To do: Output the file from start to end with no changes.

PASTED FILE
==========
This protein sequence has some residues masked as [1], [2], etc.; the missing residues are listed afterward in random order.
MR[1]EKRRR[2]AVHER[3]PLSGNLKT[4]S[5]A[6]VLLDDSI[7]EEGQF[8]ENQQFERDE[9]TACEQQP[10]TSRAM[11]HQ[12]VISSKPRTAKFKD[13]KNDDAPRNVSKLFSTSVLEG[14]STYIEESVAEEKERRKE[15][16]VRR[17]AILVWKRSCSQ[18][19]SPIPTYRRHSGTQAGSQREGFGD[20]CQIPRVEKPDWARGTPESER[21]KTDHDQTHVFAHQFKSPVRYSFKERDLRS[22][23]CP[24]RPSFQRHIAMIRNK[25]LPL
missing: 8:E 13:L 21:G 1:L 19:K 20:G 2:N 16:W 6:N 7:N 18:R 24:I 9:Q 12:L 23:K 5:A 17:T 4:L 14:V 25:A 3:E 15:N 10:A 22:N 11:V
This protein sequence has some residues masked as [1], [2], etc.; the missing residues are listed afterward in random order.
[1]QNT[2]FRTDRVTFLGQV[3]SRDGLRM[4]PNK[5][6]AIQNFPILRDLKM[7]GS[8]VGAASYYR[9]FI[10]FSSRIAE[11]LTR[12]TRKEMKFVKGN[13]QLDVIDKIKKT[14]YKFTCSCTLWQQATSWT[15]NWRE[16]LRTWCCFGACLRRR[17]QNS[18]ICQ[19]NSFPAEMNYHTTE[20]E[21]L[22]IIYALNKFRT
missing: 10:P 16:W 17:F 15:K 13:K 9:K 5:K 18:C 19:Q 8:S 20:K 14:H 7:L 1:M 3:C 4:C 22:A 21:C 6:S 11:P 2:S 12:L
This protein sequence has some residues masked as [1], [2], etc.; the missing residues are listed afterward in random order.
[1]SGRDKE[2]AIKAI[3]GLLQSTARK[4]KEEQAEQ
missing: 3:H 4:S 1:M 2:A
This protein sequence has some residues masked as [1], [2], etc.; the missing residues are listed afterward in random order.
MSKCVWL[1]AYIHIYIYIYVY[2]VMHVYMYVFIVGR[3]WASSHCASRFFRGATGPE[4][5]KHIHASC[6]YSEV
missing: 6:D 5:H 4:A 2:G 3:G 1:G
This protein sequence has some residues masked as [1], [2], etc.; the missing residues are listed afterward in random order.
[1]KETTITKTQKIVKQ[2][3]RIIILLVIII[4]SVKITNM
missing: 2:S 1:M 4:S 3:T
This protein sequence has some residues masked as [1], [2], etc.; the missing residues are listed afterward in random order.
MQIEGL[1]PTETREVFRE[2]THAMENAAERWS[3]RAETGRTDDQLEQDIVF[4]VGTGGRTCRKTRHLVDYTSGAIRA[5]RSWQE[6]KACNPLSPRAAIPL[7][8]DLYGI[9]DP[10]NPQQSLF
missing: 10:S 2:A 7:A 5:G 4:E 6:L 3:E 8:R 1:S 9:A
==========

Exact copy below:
This protein sequence has some residues masked as [1], [2], etc.; the missing residues are listed afterward in random order.
MR[1]EKRRR[2]AVHER[3]PLSGNLKT[4]S[5]A[6]VLLDDSI[7]EEGQF[8]ENQQFERDE[9]TACEQQP[10]TSRAM[11]HQ[12]VISSKPRTAKFKD[13]KNDDAPRNVSKLFSTSVLEG[14]STYIEESVAEEKERRKE[15][16]VRR[17]AILVWKRSCSQ[18][19]SPIPTYRRHSGTQAGSQREGFGD[20]CQIPRVEKPDWARGTPESER[21]KTDHDQTHVFAHQFKSPVRYSFKERDLRS[22][23]CP[24]RPSFQRHIAMIRNK[25]LPL
missing: 8:E 13:L 21:G 1:L 19:K 20:G 2:N 16:W 6:N 7:N 18:R 24:I 9:Q 12:L 23:K 5:A 17:T 4:L 14:V 25:A 3:E 15:N 10:A 22:N 11:V
This protein sequence has some residues masked as [1], [2], etc.; the missing residues are listed afterward in random order.
[1]QNT[2]FRTDRVTFLGQV[3]SRDGLRM[4]PNK[5][6]AIQNFPILRDLKM[7]GS[8]VGAASYYR[9]FI[10]FSSRIAE[11]LTR[12]TRKEMKFVKGN[13]QLDVIDKIKKT[14]YKFTCSCTLWQQATSWT[15]NWRE[16]LRTWCCFGACLRRR[17]QNS[18]ICQ[19]NSFPAEMNYHTTE[20]E[21]L[22]IIYALNKFRT
missing: 10:P 16:W 17:F 15:K 13:K 9:K 5:K 18:C 19:Q 8:S 20:K 14:H 7:L 1:M 3:C 4:C 22:A 21:C 6:S 11:P 2:S 12:L
This protein sequence has some residues masked as [1], [2], etc.; the missing residues are listed afterward in random order.
[1]SGRDKE[2]AIKAI[3]GLLQSTARK[4]KEEQAEQ
missing: 3:H 4:S 1:M 2:A
This protein sequence has some residues masked as [1], [2], etc.; the missing residues are listed afterward in random order.
MSKCVWL[1]AYIHIYIYIYVY[2]VMHVYMYVFIVGR[3]WASSHCASRFFRGATGPE[4][5]KHIHASC[6]YSEV
missing: 6:D 5:H 4:A 2:G 3:G 1:G
This protein sequence has some residues masked as [1], [2], etc.; the missing residues are listed afterward in random order.
[1]KETTITKTQKIVKQ[2][3]RIIILLVIII[4]SVKITNM
missing: 2:S 1:M 4:S 3:T
This protein sequence has some residues masked as [1], [2], etc.; the missing residues are listed afterward in random order.
MQIEGL[1]PTETREVFRE[2]THAMENAAERWS[3]RAETGRTDDQLEQDIVF[4]VGTGGRTCRKTRHLVDYTSGAIRA[5]RSWQE[6]KACNPLSPRAAIPL[7][8]DLYGI[9]DP[10]NPQQSLF
missing: 10:S 2:A 7:A 5:G 4:E 6:L 3:E 8:R 1:S 9:A